DIRECTOR HERMAN POSTMA
Born of Dutch parents in Wilmington, North Carolina, Herman Postma attended Duke University and earned graduate degrees at Harvard University. He spent the summers from 1954 to 1957 working in ORNL's Electronuclear and Physics divisions and joined the Laboratory staff in 1959, later spending time in the Netherlands as a visiting scientist at the Dutch institute for plasma physics.
As a scientist, he is credited with developing neutral beam injection and stochastic heating methods to heat plasmas in fusion devices and with devising solutions to plasma stability problems standing in the way of achieving fusion goals.
Only 40 years old when appointed Laboratory director in 1974, he was the first director without Manhattan Project experience. His background, moreover, was in fusion energy, not nuclear fission energy on which the Laboratory had traditionally focused. Coinciding with the creation of the Energy Research and Development Administration and the oil embargo crisis, his appointment marked a sweeping change of direction for the Laboratory.
During his 14 years as director, Postma applied professional management techniques to Laboratory administration and presided over the broad expansion of its programs to cover all forms of energy. He provided stability during the turbulent transitions from the AEC to ERDA to DOE and beyond and diversified the research through work for government agencies other than DOE. A significant push to transfer technology to American industry began during this time. He helped forge closer ties between ORNL and regional institutions, especially through the Distinguished Scientist program jointly sponsored by the Laboratory and the University of Tennessee.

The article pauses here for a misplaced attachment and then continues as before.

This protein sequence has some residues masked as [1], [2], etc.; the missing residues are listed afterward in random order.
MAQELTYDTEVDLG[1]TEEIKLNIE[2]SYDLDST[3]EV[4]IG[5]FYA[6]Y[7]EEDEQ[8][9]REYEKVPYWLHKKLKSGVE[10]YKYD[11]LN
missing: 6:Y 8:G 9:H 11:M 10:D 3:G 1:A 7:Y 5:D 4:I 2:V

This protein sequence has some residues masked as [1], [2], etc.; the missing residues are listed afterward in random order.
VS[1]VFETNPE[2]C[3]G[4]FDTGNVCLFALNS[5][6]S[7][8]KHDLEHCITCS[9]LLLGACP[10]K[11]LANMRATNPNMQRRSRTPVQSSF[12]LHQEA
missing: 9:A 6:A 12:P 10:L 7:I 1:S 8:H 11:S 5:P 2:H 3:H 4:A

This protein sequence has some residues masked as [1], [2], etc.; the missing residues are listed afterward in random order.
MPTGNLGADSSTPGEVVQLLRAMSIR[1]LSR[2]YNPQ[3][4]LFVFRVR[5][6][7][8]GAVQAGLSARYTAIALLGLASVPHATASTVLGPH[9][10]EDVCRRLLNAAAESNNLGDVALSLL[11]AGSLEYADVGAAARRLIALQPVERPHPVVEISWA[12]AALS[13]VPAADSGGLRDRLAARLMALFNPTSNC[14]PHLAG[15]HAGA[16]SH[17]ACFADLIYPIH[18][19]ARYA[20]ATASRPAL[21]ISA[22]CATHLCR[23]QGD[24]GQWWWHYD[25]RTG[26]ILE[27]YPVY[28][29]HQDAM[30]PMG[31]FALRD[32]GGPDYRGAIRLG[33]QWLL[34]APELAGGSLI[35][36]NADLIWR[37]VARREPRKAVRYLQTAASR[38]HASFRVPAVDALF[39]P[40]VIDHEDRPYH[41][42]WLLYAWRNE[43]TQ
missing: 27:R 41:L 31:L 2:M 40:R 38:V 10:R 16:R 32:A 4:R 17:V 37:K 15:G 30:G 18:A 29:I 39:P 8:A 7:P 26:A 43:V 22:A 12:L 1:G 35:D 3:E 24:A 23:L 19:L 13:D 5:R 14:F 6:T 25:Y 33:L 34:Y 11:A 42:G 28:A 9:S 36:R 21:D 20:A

Postma became a senior vice president of Martin Marietta Energy Systems in 1988 and retired in 1992.
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